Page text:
The good news for Syracuse is that the Orange scored 60 or more points against third-ranked Virginia on Tuesday … barely, with 61.

 

And it wasn’t enough as the Cavaliers won their seventh game in a row, four in ACC play, 68-61. It was the first time Virginia gave up 60 or more points in an ACC game this season, and the sixth in its last 22 league games.

But another streak continued: UVA (15-1, 4-0) hasn’t allowed an opponent to shoot 50 percent or more from the field and Syracuse (.383) was the ninth team to fail to reach 40 percent against the Cavaliers’ “Pack Line Defense,” a variation of a sagging man-to-man that UVA coach Tony Bennett learned from his father, former Washington State and Wisconsin coach Dick Bennett.

Virginia’s defense is particularly adept at stopping “dribble-drive” teams and the numbers are staggering. The Cavs lead the ACC and the nation in scoring defense (53.0 points per game), and lead the ACC and are second in the nation in field-goal percentage defense (.361).

And UVA continues to do it without flashy athletic plays. Virginia is ninth in the ACC in both steals (7.13 per game) and blocked shots (4.31 per game) and is simply stopping opponents with straight-up effort.

“He’s clearly the best defensive coach in the country the last few years,” Syrause coach Jim Boeheim said of Bennett during Monday’s ACC coaches teleconference, the day before his team played Virginia. “They’re a very difficult team to play against, very difficult to get good shots against.”

The Cavs also don’t hurt themselves: they lead the ACC and the nation in fewest turnovers per game (9.0).

But there’s a bit more offense this season, behind leading scorer Kyle Guy (15.4 points per game and a .442 3-point percentage) and Devin Hall (11.9 points and a .446 3-point mark). The Cavs are scoring 70.9 per game, more than four points better than last season, when they were last in the ACC (66.1).

Virginia’s point differential of 17.7 per game is second in the ACC to Duke and 10th in the nation.

Valentine is back

Reports of the demise of referee Ted “TV Teddy” Valentine — which he originated when he threatened retirement last weekend — were premature.

Days after saying he might not want to deal with the criticism of his over-the-top style that earned his nickname and a parody Twitter account, Valentine officiated Tuesday’s Virginia-Syracuse game.

After his latest controversy last week, in which he turned his back on North Carolina senior guard Joel Berry II when asked to explain why he didn’t call what appeared to be an obvious holding foul on Florida State’s Terance Mann, Valentine seemingly didn’t want to deal with the criticism any longer.

“I’m thinking about retiring,” Valentine told The Athletic. “I’ve had enough of people blowing up stuff. I think I’ve had a stellar career, and I think it’s time to get ready to walk away.”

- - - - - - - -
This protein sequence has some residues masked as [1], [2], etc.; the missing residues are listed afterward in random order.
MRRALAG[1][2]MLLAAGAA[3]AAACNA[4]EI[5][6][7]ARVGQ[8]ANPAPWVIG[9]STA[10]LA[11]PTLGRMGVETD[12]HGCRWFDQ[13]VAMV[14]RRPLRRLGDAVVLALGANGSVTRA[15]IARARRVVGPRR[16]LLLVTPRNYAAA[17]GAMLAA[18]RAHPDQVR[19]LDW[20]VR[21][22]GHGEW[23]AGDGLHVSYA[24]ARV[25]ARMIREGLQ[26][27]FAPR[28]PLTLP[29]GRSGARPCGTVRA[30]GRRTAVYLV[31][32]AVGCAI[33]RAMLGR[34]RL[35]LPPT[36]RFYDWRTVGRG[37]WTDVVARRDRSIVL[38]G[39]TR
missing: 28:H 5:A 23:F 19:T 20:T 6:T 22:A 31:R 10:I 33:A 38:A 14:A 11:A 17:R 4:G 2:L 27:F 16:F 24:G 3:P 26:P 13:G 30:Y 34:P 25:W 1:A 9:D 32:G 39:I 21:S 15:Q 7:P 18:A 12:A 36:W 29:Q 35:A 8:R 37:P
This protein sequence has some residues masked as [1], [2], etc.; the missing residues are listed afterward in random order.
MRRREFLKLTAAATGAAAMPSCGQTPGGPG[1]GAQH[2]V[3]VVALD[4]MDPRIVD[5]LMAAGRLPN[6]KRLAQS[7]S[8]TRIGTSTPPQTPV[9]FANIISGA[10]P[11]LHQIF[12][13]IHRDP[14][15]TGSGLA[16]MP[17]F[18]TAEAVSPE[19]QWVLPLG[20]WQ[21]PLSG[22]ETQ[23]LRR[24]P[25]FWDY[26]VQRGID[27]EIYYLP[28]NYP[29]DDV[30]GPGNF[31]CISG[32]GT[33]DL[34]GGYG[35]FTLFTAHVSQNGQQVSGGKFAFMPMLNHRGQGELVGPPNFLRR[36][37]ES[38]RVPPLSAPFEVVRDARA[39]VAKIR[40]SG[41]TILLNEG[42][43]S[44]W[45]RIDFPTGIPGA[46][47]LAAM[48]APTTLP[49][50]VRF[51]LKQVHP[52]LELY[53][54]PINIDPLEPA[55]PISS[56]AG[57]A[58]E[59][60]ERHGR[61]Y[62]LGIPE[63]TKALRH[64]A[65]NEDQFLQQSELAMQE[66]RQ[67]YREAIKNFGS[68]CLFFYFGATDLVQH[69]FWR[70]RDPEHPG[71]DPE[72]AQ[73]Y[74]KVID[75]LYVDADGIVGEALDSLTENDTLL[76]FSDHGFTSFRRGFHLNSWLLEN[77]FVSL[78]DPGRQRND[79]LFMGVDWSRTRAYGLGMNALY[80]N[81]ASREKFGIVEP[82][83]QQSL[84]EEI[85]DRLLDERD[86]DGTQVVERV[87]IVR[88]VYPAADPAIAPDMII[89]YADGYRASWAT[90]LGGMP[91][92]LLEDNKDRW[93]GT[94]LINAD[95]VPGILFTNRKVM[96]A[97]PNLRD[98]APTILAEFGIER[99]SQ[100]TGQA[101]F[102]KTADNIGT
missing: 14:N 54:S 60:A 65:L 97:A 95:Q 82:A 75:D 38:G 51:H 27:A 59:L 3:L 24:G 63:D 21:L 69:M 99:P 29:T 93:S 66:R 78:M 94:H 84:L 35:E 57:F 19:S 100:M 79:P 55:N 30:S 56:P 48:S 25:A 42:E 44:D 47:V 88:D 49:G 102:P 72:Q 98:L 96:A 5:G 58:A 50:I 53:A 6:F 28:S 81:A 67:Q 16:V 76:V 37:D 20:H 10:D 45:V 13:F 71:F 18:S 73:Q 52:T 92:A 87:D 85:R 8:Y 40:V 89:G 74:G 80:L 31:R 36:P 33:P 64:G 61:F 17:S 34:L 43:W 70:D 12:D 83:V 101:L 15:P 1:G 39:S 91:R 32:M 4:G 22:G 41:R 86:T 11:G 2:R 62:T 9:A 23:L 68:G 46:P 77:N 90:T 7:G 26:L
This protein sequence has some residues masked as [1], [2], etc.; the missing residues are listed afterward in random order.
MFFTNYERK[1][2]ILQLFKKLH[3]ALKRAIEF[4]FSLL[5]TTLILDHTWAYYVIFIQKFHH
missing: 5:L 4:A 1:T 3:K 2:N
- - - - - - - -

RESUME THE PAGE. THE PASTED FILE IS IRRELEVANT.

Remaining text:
Valentine has officiated in 28 NCAA tournaments, 10 Final Fours and four national championship games. He also has had noted run-ins with coaches such as Bob Knight and Mick Cronin and the Big Ten took him off two of its games last weekend because of the incident with Berry, the Tar Heels’ captain who only wanted an explanation from Valentine.

“What is it that I want to do?,” he told The Athletic. “Do I want to go back? Can I put up with this?”

ESPN analyst Jay Bilas called Valentine’s treatment of Berry, “inappropriate.”

“I wasn’t calling on anyone to be suspended, but when a senior captain addresses an official and the official literally turns his back and folds his arms and looks in the other direction … I mean, I’ve never seen it before,” Bilas said.

Maye’s day

North Carolina forward Luke Maye had a career-high 32 points and 18 rebounds as the Tar Heels’ bounced back from a two-game losing streak to rout Boston College 96-66 on Tuesday at the Smith Center.

It was the first time a UNC player had at least 30 points and 15 rebounds at home since Antawn Jamison had 36 and 16 against Maryland on Feb. 14, 1998. It was Maye’s 10th double-double of the season and his second 30-point game.

Harris will transfer to N.C. State

Missouri transfer Blake Harris told ESPN he will transfer to play for N.C. State. Harris is a 6-foot-3 guard and a North Carolina native.

He originally committed to Washington in the summer before his senior year of high school but decommitted after coach Lorenzo Romar was fired. Once Michael Porter Sr. was hired as an assistant coach at Missouri and Michael Porter Jr. followed, Harris signed with Missouri.

Ranked No. 99 in the ESPN 100 for the Class of 2017, Harris averaged 3.8 points and 3.1 assists in 14 games at Missouri this season.